Craigvinean Forest, one of Scotland’s oldest managed forests, is often cited as a timber plantation that “could help end deforestation” and an example of what forest restoration can look like.
Created from larch seed planted by the Dukes of Atholl, some 27 million conifers were planted in and around Dunkeld between 1738 and 1830. The lower forest slopes are a mix of Scots pine and beech trees, while the upper slopes include many larch trees. These trees have grown well, and provide a good yield of commercial timber for local saw mills.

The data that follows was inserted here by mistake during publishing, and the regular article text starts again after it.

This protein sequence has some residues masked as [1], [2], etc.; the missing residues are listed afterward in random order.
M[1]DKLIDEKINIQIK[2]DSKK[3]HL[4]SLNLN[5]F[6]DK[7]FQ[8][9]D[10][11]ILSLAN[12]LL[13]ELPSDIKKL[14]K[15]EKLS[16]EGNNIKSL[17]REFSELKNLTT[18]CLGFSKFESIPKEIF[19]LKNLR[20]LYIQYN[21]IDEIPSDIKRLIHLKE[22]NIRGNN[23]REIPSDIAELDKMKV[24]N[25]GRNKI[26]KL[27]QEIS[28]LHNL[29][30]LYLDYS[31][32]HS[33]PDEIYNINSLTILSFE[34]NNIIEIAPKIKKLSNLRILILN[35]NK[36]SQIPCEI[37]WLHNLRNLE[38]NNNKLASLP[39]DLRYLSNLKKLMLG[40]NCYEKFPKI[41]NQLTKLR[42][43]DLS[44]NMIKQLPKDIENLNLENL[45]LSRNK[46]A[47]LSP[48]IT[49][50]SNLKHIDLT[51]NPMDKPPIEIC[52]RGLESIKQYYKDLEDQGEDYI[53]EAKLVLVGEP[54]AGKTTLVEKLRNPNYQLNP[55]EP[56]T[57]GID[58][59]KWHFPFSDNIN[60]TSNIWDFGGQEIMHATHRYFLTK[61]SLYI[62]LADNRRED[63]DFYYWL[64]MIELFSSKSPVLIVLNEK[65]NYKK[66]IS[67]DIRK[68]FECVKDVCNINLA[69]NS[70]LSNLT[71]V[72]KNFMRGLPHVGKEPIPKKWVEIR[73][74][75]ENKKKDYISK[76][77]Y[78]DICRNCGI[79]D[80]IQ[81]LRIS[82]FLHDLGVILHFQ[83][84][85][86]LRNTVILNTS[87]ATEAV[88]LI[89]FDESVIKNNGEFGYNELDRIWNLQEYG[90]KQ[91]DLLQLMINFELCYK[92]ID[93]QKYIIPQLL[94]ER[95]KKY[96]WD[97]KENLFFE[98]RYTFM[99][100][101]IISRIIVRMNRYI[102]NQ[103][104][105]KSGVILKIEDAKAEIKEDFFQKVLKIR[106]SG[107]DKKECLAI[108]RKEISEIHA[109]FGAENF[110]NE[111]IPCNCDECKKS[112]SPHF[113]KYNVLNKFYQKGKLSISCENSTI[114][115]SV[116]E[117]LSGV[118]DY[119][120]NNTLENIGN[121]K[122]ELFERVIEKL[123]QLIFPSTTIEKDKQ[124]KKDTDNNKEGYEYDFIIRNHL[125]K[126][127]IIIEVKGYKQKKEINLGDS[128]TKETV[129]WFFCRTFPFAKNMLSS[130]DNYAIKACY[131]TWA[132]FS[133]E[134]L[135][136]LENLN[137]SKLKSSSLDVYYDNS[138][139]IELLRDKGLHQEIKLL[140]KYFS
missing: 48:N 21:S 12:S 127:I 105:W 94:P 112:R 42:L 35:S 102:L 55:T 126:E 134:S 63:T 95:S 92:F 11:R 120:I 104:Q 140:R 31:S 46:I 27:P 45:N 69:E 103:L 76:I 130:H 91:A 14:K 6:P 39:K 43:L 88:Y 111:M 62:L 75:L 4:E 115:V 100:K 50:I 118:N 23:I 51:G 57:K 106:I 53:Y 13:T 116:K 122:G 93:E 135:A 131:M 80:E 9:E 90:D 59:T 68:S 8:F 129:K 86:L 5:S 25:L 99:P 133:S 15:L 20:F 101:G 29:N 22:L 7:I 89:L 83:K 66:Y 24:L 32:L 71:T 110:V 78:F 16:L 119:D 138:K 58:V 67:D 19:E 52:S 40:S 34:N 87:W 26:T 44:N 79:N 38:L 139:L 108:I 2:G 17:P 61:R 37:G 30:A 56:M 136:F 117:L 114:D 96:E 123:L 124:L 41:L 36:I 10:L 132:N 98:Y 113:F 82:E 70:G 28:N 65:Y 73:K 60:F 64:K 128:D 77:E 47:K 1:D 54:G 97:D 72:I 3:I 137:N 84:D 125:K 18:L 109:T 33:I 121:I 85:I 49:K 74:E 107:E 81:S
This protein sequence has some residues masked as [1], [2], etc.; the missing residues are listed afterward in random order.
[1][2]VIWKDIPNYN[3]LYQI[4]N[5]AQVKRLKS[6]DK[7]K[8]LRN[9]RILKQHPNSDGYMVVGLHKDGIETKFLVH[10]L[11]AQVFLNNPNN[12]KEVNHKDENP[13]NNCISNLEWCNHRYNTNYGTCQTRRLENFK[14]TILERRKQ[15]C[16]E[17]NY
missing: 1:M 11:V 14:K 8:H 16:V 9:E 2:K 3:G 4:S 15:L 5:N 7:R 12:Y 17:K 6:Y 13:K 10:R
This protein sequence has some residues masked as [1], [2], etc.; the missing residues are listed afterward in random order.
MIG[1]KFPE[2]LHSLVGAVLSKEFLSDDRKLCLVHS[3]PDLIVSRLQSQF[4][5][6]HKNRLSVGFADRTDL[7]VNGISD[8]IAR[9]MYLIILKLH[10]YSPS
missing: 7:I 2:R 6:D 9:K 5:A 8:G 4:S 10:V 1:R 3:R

Sensitive management from the Forestry Commission has enabled natural regeneration of the forest, including a range of native broad-leaved trees, after the conifers have been harvested.
The Perthshire-based forest has also become home to wildlife including the protected red squirrels. More than 350,000 visitors a year come to walk in the woods and cycle along mountain bike trails.
Rosa Medea is Life & Soul Magazine’s Chief. She writes about lifestyles including sustainable and green living. She also offers content services to businesses and individuals at Rosamedea.com